Coca-Cola Zero Sugar

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Coca-Cola Zero Sugar
Coca-Cola Zero Sugar Logo.png
Type Diet Cola
Manufacturer The Coca-Cola Company
Country of origin United States
Introduced 2005; reformulated 2016
Color Caramel E-150d
Flavor Cola
Variants
  • Coca-Cola Zero Cherry
  • Coca-Cola Zero Vanilla
  • Coca-Cola Zero Lemon
  • Coca-Cola Zero Peach
  • Caffeine Free Coca-Cola Zero
Related products Diet Coke

Coca-Cola Zero Sugar, also called Coke Zero Sugar, is a diet cola produced by The Coca-Cola Company.[1] In some countries it is sold as Coca-Cola No Sugar.[2]

Coca-Cola Zero Sugar replaced an earlier drink, known as Coca-Cola Zero and Coke Zero, which was similarly a no-calorie cola.[3] Many fans of Coke Zero were furious about the change.[4][5][6]

History[edit]

Coca-Cola Zero was Coca-Cola's largest product launch in 22 years. The global campaign was done by creative agency Crispin Porter + Bogusky.[7] It was marketed as having a taste that is indistinguishable from standard Coca-Cola, as opposed to Diet Coke, which has a different flavor profile.[8][9]

2017 reformulation[edit]

In 2017, despite increasing sales in the United States, the Coca-Cola Company announced that Coca-Cola Zero would be replaced by Coca-Cola Zero Sugar, intended to taste more like standard Coca-Cola.[10][11][12] Coca-Cola Zero Sugar was first tested in the United Kingdom in June 2016, with plans to roll it out in other countries in the following months.[13][14][11] Many fans of Coke Zero were outraged and discouraged about the new flavor.[15][6][4] The Washington Post noted Coke Zero is very popular, and that fans compared the change to the launch of New Coke in 1985.[5]

In Australia, it was launched as "Coca-Cola No Sugar" in 2017 but has had trouble gaining acceptance and will be discontinued by September 2018.[16] In July 2018 it was confirmed that there are no plans to phase out the original Coca-Cola Zero formula in New Zealand, and that it will co-exist in the market alongside the reformulation, which is marketed under the name Coca-Cola No Sugar.[17]

[edit]

The original Coca-Cola Zero logo generally featured the Coca-Cola logo in red script with white trim, with the word "zero" underneath in lower case in the geometric typeface Avenir (or a customized version of it). These words appeared on a black background. Some details varied from country to country. Later packagings swapped the colors of the "Coca-Cola" script and "Zero", leaving the former in white and the latter in red.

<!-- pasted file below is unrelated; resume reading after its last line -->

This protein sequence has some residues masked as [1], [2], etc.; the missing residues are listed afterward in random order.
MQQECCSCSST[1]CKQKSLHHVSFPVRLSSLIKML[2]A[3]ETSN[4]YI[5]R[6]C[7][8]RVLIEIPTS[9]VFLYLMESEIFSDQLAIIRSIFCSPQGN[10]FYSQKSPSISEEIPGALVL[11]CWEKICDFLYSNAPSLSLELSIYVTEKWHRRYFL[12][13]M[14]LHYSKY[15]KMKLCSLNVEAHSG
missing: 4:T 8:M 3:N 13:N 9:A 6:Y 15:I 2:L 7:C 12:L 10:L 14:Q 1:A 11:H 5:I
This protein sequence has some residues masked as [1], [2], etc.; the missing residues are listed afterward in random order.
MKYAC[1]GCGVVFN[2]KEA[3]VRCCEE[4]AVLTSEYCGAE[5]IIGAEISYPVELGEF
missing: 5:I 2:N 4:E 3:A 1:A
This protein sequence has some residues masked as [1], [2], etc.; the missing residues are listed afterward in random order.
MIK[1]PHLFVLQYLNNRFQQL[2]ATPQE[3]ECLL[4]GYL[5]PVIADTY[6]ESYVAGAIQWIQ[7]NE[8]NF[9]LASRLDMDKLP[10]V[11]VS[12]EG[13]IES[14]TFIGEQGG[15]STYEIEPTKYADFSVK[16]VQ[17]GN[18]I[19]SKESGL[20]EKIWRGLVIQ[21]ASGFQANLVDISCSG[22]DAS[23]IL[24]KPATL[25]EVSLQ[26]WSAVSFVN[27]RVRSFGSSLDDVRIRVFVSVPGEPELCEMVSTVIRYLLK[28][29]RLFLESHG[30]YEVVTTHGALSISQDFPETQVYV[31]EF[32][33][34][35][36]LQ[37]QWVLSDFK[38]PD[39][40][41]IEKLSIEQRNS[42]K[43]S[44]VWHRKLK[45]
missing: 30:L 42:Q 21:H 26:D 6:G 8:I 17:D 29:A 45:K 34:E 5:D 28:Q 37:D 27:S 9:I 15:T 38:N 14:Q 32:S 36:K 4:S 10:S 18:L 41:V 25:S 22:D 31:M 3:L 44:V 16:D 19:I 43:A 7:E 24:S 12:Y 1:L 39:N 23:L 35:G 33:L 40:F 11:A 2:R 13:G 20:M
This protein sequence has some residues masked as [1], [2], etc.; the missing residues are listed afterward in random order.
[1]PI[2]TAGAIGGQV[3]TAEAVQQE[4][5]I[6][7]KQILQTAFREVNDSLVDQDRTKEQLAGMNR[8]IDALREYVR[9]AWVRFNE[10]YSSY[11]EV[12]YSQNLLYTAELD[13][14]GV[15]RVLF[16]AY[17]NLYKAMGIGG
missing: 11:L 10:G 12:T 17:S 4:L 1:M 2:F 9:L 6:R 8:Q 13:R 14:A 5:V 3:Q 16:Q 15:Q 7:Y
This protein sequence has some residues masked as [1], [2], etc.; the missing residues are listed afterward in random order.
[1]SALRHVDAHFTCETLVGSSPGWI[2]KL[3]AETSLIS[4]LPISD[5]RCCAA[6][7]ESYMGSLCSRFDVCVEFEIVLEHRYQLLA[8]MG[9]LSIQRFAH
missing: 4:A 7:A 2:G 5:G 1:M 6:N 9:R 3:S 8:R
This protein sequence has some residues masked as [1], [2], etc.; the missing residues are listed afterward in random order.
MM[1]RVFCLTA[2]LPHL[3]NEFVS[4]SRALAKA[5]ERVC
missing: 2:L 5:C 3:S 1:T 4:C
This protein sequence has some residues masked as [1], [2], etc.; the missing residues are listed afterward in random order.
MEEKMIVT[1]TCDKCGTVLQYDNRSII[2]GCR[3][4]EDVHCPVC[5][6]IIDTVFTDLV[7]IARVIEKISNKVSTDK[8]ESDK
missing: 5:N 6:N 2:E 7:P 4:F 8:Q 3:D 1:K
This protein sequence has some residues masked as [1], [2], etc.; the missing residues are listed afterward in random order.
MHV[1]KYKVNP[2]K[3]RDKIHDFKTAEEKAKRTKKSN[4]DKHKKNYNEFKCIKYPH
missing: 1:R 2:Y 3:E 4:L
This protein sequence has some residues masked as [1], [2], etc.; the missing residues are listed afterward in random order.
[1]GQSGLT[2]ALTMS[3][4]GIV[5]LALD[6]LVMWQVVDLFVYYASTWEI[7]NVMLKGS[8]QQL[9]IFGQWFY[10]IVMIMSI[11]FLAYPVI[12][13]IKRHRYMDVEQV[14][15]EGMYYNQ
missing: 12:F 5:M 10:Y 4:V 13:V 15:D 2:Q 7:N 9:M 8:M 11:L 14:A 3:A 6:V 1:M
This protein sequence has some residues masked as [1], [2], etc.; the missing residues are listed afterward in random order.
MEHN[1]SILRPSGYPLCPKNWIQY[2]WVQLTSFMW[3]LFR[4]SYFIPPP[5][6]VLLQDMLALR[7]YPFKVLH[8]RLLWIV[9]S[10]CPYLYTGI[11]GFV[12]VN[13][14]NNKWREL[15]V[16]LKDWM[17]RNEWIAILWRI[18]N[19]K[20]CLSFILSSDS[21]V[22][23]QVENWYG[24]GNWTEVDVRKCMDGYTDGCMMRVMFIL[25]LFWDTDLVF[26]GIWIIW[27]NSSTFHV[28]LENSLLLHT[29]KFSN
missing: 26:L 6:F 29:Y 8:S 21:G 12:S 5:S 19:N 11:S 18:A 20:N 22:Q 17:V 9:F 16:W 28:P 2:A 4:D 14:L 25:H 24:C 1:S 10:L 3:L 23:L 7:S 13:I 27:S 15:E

The Coca-Cola Zero Sugar logo features the Coca-Cola logo in white script, with the words "zero sugar" in black underneath. The word "zero" is in lower case in the geometric typeface Avenir (or a customized version of it); the word "sugar" is in upper case. These words appear in a red disc on a black background.

Ingredients[edit]

All versions of Coca-Cola Zero Sugar sold in various countries are based on the same flavoring formula, and all are carbonated. One liter of Coca-Cola Zero contains 96 mg caffeine.[18] Additionally, artificial sweeteners are used. In the U.S., this includes aspartame and acesulfame potassium.[19] However, the exact combination of sweeteners and preservatives used varies from market to market.

Sweeteners and health concerns[edit]

Sodium cyclamate, a relatively inexpensive artificial sweetener banned by the U.S. Food and Drug Administration (FDA) since 1969 and once believed to be a carcinogen, has been used in the Coca-Cola Zero versions produced in Germany, Italy, Spain, Portugal, Venezuela, Chile, and some Central American countries. It was used for a time in Mexico, before a consumer campaign led to its removal from the drink in 2008.[20] In June 2009, Venezuela ordered Coca-Cola to withdraw its Coca-Cola Zero product, as it contained more than the legal levels of sodium cyclamate.[20]

Marketing[edit]

A Coca-Cola Zero Sugar billboard in Hudson Yards, Manhattan in 2017

Coke Zero was originally specifically marketed to men, who are shown to associate "diet" drinks with women.[21] It was primarily marketed towards young adult males[22][23] and it has been nicknamed "Bloke Coke" in the UK.[7] In the U.S., advertising has been tailored to its targeted market by describing the drink as "calorie-free" rather than "diet", since young adult males are said to associate diet drinks with women.[23] U.S. marketing also emphasized its similarity in taste to sugared Coca-Cola; an advertising campaign for the beverage focused on Coca-Cola executives who were so angry over the drinks' similarities, they were considering suing their co-workers for "taste infringement".[23] Continuing the theme, a Coca-Cola Zero ad aired during Super Bowl XLIII parodied Coke's iconic "Hey Kid, Catch!" commercial, which is interrupted by two Coca-Cola "brand managers" accusing Troy Polamalu of "stealing" their commercial.[24][25]